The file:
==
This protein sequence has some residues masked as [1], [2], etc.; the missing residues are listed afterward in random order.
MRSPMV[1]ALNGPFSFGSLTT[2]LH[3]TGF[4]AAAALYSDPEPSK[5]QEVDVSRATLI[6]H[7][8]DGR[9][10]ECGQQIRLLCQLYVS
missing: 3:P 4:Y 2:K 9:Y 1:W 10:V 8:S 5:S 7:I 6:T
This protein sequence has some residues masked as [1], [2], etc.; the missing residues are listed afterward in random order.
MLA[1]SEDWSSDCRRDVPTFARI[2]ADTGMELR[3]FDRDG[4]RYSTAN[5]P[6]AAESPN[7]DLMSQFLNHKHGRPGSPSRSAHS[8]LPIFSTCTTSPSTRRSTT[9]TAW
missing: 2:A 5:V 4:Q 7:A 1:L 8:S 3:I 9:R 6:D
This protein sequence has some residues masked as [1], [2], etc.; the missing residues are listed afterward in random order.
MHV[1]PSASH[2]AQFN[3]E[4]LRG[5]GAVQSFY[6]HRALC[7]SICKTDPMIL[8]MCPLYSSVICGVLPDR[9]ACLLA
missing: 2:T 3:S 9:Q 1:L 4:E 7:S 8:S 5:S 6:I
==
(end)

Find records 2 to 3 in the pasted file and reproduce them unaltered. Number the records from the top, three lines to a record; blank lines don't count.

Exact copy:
This protein sequence has some residues masked as [1], [2], etc.; the missing residues are listed afterward in random order.
MLA[1]SEDWSSDCRRDVPTFARI[2]ADTGMELR[3]FDRDG[4]RYSTAN[5]P[6]AAESPN[7]DLMSQFLNHKHGRPGSPSRSAHS[8]LPIFSTCTTSPSTRRSTT[9]TAW
missing: 2:A 5:V 4:Q 7:A 1:L 8:S 3:I 9:R 6:D
This protein sequence has some residues masked as [1], [2], etc.; the missing residues are listed afterward in random order.
MHV[1]PSASH[2]AQFN[3]E[4]LRG[5]GAVQSFY[6]HRALC[7]SICKTDPMIL[8]MCPLYSSVICGVLPDR[9]ACLLA
missing: 2:T 3:S 9:Q 1:L 4:E 7:S 8:S 5:S 6:I